3) Go to the Newstopia streaming video website. With luck and a benevolent god on your side, you'll be enjoying Newstopia.

3a) Don't forget to change your proxy settings back to "Direct connection the internet" after you're done, or it might have an impact on your download speed.

Spoddishness to one side, this new episode was much tighter that what we'd seen previously, with more of the delicious Micallef wordplay that a disappointingly small number of comedy fans over here have come to know and love. Also: spoof adverts and trailers (slipped in without fanfare at the end of the 'proper' commercials, to be noticed only by viewers paying attention, just like The Goodies used to make), which are always welcome, especially when they're done as well as that. Given the quality of Yasser's Heroes, let's hope Shaun is given another sketch show at some point in the future.

And before any Chris Morris fanboys pipe up with something along the lines of "Waah! It's not as good as The Day Today", that's because it isn't the Day Today. Do you complain that your breakfast cereal isn't as good as The Day Today? No, you don't. So shut up.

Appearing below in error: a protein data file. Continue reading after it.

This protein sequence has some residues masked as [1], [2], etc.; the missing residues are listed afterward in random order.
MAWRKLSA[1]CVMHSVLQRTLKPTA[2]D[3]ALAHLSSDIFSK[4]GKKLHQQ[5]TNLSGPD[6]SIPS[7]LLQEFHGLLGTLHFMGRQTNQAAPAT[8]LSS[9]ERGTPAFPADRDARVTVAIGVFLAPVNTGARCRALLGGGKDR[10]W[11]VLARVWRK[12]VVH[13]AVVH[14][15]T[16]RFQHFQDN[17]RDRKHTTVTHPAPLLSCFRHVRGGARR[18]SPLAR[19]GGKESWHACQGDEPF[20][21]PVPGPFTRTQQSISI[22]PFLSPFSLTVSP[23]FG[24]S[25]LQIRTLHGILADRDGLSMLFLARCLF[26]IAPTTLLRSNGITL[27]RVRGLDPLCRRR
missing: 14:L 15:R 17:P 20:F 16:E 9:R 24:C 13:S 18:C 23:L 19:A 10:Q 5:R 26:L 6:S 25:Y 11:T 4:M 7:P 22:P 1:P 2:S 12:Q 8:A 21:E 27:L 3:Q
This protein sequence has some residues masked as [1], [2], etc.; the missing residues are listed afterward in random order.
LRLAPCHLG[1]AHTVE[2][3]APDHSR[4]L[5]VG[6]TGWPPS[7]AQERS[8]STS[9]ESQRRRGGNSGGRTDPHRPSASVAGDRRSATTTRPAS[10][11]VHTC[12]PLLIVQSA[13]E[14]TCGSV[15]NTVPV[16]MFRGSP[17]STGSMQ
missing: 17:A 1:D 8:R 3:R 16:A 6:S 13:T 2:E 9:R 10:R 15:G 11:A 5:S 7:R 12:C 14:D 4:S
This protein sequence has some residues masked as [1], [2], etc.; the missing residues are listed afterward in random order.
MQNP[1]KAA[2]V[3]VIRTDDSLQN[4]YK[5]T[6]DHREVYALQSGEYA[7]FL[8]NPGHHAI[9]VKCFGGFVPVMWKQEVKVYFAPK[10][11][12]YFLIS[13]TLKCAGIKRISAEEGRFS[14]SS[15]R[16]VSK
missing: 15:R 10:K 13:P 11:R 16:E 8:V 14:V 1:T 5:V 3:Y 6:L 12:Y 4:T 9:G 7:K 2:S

"There's nothing Australians like more than having themselves refracted back to them through the prism of overseas news services."


Wednesday, 27 February 2008

Movie of the Day: I Want Someone To Eat Cheese With

Imagine a world where characters from excellent US sitcoms go about their normal lives without any cameras being present. Jeff from Curb Your Enthusiasm is kicked out by Susie, and relocates to Chicago to try and relive his early success as an improvisational comedian, whilst trying to find meet the right girl for him. Preferably one who won't call him a "fat fuck". Sarah Silverman from The Sarah Silverman Program relocates to Chicago, and helps her sister run a diner. Phil from The Larry Sanders Show takes up acting, after relocating to Chicago. The character that Dmitri Martin played in Flight Of The Conchords leaves the band he was part of in Flight Of The Conchords, and takes up a job in a Chicago record store. Amy Sedaris from Strangers With Candy becomes a junior school teacher, at a school in the Chicago area. Dan Castellaneta becomes manager/owner of a convenience store.